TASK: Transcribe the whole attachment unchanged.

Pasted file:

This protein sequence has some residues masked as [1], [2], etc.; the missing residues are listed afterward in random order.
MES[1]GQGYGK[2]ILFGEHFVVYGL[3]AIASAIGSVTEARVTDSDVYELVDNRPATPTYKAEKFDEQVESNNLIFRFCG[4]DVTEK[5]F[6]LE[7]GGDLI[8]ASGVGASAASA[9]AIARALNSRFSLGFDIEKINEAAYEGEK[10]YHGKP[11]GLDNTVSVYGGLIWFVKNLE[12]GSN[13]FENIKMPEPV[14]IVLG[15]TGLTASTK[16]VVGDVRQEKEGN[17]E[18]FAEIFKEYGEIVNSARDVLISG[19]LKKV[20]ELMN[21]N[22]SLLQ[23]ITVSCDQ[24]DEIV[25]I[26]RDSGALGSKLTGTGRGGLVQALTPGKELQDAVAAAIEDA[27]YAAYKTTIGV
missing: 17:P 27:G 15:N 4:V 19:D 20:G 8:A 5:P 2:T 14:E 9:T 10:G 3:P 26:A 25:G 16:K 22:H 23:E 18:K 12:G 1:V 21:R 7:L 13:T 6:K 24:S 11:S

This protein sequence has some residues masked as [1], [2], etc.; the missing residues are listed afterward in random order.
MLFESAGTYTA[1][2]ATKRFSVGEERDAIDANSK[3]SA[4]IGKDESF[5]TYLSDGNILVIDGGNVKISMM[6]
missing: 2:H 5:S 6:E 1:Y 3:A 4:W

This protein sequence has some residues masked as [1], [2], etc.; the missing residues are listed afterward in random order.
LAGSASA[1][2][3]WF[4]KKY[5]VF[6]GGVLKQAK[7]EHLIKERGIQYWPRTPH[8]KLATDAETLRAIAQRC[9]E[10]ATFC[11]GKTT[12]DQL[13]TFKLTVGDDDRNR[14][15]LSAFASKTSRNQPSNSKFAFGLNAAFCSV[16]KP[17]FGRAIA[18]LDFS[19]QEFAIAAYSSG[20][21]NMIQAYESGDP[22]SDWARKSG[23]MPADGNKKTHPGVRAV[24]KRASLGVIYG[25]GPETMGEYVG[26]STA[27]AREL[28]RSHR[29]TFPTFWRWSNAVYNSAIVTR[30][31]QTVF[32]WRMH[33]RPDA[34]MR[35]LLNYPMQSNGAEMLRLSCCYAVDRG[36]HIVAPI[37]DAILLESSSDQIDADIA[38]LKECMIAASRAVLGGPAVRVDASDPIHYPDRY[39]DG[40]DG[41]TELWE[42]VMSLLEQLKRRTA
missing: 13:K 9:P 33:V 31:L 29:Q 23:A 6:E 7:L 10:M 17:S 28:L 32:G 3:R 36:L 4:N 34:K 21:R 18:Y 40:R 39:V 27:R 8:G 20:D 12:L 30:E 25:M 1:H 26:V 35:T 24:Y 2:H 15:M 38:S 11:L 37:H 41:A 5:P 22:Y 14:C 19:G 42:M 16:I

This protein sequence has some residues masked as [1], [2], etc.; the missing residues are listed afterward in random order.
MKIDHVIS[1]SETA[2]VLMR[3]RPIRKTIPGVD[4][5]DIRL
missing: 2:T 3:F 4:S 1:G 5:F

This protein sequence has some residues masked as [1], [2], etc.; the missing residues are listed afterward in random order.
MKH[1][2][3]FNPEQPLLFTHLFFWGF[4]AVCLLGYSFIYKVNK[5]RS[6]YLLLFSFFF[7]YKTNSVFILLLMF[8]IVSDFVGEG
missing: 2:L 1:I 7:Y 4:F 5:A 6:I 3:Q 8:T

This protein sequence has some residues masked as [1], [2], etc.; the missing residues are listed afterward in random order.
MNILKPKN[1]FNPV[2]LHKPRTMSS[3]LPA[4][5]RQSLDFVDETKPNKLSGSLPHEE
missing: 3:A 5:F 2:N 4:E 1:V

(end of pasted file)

This protein sequence has some residues masked as [1], [2], etc.; the missing residues are listed afterward in random order.
MES[1]GQGYGK[2]ILFGEHFVVYGL[3]AIASAIGSVTEARVTDSDVYELVDNRPATPTYKAEKFDEQVESNNLIFRFCG[4]DVTEK[5]F[6]LE[7]GGDLI[8]ASGVGASAASA[9]AIARALNSRFSLGFDIEKINEAAYEGEK[10]YHGKP[11]GLDNTVSVYGGLIWFVKNLE[12]GSN[13]FENIKMPEPV[14]IVLG[15]TGLTASTK[16]VVGDVRQEKEGN[17]E[18]FAEIFKEYGEIVNSARDVLISG[19]LKKV[20]ELMN[21]N[22]SLLQ[23]ITVSCDQ[24]DEIV[25]I[26]RDSGALGSKLTGTGRGGLVQALTPGKELQDAVAAAIEDA[27]YAAYKTTIGV
missing: 17:P 27:G 15:N 4:V 19:D 20:G 8:A 5:P 2:T 14:E 9:T 10:G 3:P 26:A 25:G 16:K 22:H 23:E 18:K 12:G 1:V 21:R 7:L 13:T 6:K 24:S 11:S

This protein sequence has some residues masked as [1], [2], etc.; the missing residues are listed afterward in random order.
MLFESAGTYTA[1][2]ATKRFSVGEERDAIDANSK[3]SA[4]IGKDESF[5]TYLSDGNILVIDGGNVKISMM[6]
missing: 2:H 5:S 6:E 1:Y 3:A 4:W

This protein sequence has some residues masked as [1], [2], etc.; the missing residues are listed afterward in random order.
LAGSASA[1][2][3]WF[4]KKY[5]VF[6]GGVLKQAK[7]EHLIKERGIQYWPRTPH[8]KLATDAETLRAIAQRC[9]E[10]ATFC[11]GKTT[12]DQL[13]TFKLTVGDDDRNR[14][15]LSAFASKTSRNQPSNSKFAFGLNAAFCSV[16]KP[17]FGRAIA[18]LDFS[19]QEFAIAAYSSG[20][21]NMIQAYESGDP[22]SDWARKSG[23]MPADGNKKTHPGVRAV[24]KRASLGVIYG[25]GPETMGEYVG[26]STA[27]AREL[28]RSHR[29]TFPTFWRWSNAVYNSAIVTR[30][31]QTVF[32]WRMH[33]RPDA[34]MR[35]LLNYPMQSNGAEMLRLSCCYAVDRG[36]HIVAPI[37]DAILLESSSDQIDADIA[38]LKECMIAASRAVLGGPAVRVDASDPIHYPDRY[39]DG[40]DG[41]TELWE[42]VMSLLEQLKRRTA
missing: 13:K 9:P 33:V 31:L 29:Q 23:A 6:E 7:L 10:M 17:S 28:L 32:G 3:R 36:L 4:N 34:K 21:R 18:Y 40:R 39:V 27:R 8:G 20:D 12:L 30:E 25:M 1:H 26:V 35:T 24:Y 2:H 15:M 38:S 11:L 37:H 41:A 5:P 22:Y 14:C 19:G 42:M 16:I

This protein sequence has some residues masked as [1], [2], etc.; the missing residues are listed afterward in random order.
MKIDHVIS[1]SETA[2]VLMR[3]RPIRKTIPGVD[4][5]DIRL
missing: 2:T 3:F 4:S 1:G 5:F

This protein sequence has some residues masked as [1], [2], etc.; the missing residues are listed afterward in random order.
MKH[1][2][3]FNPEQPLLFTHLFFWGF[4]AVCLLGYSFIYKVNK[5]RS[6]YLLLFSFFF[7]YKTNSVFILLLMF[8]IVSDFVGEG
missing: 2:L 1:I 7:Y 4:F 5:A 6:I 3:Q 8:T

This protein sequence has some residues masked as [1], [2], etc.; the missing residues are listed afterward in random order.
MNILKPKN[1]FNPV[2]LHKPRTMSS[3]LPA[4][5]RQSLDFVDETKPNKLSGSLPHEE
missing: 3:A 5:F 2:N 4:E 1:V